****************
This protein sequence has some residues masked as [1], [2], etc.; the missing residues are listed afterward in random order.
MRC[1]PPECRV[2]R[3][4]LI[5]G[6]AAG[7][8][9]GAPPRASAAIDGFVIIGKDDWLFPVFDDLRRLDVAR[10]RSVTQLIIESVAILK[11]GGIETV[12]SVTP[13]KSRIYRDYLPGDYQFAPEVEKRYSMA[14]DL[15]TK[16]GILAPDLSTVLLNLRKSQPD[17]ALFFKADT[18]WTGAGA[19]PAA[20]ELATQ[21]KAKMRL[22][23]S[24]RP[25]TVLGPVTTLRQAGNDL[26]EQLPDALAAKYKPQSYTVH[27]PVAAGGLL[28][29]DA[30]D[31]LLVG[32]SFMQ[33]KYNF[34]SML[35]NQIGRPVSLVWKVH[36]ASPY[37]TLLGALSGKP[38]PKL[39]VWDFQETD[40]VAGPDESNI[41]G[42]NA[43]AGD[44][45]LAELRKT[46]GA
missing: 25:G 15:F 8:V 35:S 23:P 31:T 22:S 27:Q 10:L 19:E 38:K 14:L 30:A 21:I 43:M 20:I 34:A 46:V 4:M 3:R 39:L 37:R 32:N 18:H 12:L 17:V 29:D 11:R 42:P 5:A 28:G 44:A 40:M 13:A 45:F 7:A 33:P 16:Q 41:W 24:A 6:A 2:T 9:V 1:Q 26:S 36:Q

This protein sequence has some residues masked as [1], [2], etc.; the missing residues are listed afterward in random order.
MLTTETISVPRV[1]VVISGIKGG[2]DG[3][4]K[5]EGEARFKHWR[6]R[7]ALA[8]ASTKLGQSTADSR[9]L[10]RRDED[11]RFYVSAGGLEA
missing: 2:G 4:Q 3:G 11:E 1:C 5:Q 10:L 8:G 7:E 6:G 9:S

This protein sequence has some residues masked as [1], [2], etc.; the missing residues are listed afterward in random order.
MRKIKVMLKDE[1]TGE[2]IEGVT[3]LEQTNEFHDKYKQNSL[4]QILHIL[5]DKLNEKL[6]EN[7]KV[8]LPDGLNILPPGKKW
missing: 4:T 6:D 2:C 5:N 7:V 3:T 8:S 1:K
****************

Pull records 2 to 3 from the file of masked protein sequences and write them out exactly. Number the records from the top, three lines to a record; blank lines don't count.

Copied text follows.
This protein sequence has some residues masked as [1], [2], etc.; the missing residues are listed afterward in random order.
MLTTETISVPRV[1]VVISGIKGG[2]DG[3][4]K[5]EGEARFKHWR[6]R[7]ALA[8]ASTKLGQSTADSR[9]L[10]RRDED[11]RFYVSAGGLEA
missing: 2:G 4:Q 3:G 11:E 1:C 5:Q 10:L 8:G 7:E 6:G 9:S

This protein sequence has some residues masked as [1], [2], etc.; the missing residues are listed afterward in random order.
MRKIKVMLKDE[1]TGE[2]IEGVT[3]LEQTNEFHDKYKQNSL[4]QILHIL[5]DKLNEKL[6]EN[7]KV[8]LPDGLNILPPGKKW
missing: 4:T 6:D 2:C 5:N 7:V 3:T 8:S 1:K